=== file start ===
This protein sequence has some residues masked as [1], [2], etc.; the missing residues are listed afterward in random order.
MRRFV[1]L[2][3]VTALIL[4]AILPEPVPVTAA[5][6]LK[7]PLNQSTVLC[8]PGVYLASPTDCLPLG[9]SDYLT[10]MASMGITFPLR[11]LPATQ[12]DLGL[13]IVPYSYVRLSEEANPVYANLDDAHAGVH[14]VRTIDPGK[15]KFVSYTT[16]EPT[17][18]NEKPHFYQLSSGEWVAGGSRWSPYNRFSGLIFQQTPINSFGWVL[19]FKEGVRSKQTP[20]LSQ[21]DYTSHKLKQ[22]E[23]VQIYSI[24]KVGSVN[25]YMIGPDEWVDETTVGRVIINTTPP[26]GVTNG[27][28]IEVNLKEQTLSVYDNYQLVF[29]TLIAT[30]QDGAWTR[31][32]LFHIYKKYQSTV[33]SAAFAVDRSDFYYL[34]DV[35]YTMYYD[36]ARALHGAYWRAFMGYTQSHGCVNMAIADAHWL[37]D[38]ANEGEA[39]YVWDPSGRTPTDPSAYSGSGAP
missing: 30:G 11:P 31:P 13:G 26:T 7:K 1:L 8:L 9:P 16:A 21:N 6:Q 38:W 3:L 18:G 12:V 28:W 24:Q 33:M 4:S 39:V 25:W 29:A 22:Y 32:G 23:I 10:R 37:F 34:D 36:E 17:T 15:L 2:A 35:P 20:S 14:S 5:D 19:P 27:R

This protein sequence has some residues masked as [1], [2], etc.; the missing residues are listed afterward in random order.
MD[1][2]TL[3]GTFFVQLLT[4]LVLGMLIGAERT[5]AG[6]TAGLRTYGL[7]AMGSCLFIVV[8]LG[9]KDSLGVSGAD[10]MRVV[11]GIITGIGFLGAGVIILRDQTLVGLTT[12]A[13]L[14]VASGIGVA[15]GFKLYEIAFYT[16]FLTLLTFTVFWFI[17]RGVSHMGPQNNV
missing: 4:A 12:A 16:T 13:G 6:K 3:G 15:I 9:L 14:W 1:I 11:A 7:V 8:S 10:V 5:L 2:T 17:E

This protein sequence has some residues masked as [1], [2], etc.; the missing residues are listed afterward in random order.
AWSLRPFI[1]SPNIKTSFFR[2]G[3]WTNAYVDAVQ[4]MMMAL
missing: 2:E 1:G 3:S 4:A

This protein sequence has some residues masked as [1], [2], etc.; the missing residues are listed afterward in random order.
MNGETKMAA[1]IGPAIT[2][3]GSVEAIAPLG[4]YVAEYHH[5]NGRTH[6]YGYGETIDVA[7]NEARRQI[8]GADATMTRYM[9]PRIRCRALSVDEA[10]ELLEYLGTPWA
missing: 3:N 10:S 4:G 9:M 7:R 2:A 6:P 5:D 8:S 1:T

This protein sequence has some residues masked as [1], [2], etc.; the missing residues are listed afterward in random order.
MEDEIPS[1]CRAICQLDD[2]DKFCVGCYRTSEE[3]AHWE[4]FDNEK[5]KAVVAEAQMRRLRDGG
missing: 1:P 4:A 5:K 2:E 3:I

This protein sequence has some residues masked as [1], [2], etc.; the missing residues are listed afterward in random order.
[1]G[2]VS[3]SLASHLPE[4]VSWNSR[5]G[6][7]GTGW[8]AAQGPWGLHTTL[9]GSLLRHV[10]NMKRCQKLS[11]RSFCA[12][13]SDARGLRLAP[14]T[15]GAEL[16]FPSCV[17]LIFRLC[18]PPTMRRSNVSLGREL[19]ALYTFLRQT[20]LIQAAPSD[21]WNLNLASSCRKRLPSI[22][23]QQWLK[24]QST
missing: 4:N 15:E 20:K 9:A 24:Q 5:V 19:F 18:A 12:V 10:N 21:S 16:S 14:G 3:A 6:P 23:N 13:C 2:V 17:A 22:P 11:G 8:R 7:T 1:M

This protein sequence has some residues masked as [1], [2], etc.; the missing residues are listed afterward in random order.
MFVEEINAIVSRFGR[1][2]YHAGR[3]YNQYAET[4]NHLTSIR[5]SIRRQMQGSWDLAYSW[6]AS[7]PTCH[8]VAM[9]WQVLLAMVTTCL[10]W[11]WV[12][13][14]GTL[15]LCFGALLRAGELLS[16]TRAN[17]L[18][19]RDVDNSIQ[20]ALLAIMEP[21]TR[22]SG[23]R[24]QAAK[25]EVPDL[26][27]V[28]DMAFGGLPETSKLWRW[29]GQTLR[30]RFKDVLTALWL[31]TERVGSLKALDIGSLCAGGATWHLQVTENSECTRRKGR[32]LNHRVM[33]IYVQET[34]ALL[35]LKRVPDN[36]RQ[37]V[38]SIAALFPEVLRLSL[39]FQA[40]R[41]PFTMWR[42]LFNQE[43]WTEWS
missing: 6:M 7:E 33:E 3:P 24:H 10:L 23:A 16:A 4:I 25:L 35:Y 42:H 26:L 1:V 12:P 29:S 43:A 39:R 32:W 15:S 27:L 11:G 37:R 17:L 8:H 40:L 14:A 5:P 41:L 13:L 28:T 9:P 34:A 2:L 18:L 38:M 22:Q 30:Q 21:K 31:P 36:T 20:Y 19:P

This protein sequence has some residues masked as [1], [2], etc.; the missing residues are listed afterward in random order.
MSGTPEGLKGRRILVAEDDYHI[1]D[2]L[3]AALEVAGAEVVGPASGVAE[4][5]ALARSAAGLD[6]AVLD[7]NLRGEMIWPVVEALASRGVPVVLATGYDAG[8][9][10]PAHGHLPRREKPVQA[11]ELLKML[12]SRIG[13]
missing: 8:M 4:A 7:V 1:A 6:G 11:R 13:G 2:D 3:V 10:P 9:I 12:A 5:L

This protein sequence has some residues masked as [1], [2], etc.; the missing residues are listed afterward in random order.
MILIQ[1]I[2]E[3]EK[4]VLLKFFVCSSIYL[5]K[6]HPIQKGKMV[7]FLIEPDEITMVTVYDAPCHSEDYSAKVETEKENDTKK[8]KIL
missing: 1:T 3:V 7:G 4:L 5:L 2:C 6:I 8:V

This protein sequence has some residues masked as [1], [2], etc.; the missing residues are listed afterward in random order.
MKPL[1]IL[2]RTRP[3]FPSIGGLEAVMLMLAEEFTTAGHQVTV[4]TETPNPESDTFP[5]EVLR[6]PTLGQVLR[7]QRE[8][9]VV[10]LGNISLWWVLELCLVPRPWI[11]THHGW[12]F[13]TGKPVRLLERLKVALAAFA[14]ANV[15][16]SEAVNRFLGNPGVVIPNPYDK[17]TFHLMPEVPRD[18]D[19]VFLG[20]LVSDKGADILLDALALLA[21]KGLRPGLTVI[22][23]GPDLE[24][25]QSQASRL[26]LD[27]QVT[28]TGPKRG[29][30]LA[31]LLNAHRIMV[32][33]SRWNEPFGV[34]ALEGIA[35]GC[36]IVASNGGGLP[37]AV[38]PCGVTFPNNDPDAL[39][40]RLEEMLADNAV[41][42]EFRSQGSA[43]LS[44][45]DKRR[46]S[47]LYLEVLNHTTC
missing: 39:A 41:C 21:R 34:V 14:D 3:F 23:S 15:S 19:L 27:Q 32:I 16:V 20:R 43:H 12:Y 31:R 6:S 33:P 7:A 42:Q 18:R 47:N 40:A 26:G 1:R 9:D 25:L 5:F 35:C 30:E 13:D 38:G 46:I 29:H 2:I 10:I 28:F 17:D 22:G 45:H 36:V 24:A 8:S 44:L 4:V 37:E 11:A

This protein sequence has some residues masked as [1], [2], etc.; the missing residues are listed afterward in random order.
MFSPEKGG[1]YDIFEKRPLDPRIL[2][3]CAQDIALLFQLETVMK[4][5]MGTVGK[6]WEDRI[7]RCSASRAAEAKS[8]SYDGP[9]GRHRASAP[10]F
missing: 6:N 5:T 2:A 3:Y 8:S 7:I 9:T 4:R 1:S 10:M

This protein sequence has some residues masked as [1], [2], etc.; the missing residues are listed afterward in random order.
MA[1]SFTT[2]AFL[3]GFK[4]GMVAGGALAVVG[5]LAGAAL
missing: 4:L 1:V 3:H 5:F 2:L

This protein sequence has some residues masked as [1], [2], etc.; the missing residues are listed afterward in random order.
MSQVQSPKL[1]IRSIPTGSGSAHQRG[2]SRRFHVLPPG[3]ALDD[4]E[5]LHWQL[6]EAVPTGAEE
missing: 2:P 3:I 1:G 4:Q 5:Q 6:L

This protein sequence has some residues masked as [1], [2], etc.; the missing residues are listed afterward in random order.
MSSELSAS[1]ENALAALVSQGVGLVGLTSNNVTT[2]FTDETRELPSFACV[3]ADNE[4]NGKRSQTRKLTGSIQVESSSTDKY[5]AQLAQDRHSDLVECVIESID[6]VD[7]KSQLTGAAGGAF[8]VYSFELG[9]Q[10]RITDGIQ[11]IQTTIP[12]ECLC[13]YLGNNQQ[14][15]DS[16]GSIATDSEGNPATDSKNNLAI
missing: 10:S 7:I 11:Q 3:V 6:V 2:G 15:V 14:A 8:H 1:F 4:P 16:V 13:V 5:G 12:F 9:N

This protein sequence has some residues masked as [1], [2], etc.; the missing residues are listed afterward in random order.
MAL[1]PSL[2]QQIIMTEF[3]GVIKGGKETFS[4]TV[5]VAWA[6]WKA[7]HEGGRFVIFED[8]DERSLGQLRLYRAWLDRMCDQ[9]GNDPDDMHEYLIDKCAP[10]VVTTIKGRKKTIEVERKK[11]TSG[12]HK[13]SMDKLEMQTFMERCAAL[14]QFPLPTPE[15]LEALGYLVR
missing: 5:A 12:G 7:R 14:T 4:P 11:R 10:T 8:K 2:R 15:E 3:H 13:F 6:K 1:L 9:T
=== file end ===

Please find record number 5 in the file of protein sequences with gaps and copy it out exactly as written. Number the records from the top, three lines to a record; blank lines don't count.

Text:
This protein sequence has some residues masked as [1], [2], etc.; the missing residues are listed afterward in random order.
MEDEIPS[1]CRAICQLDD[2]DKFCVGCYRTSEE[3]AHWE[4]FDNEK[5]KAVVAEAQMRRLRDGG
missing: 1:P 4:A 5:K 2:E 3:I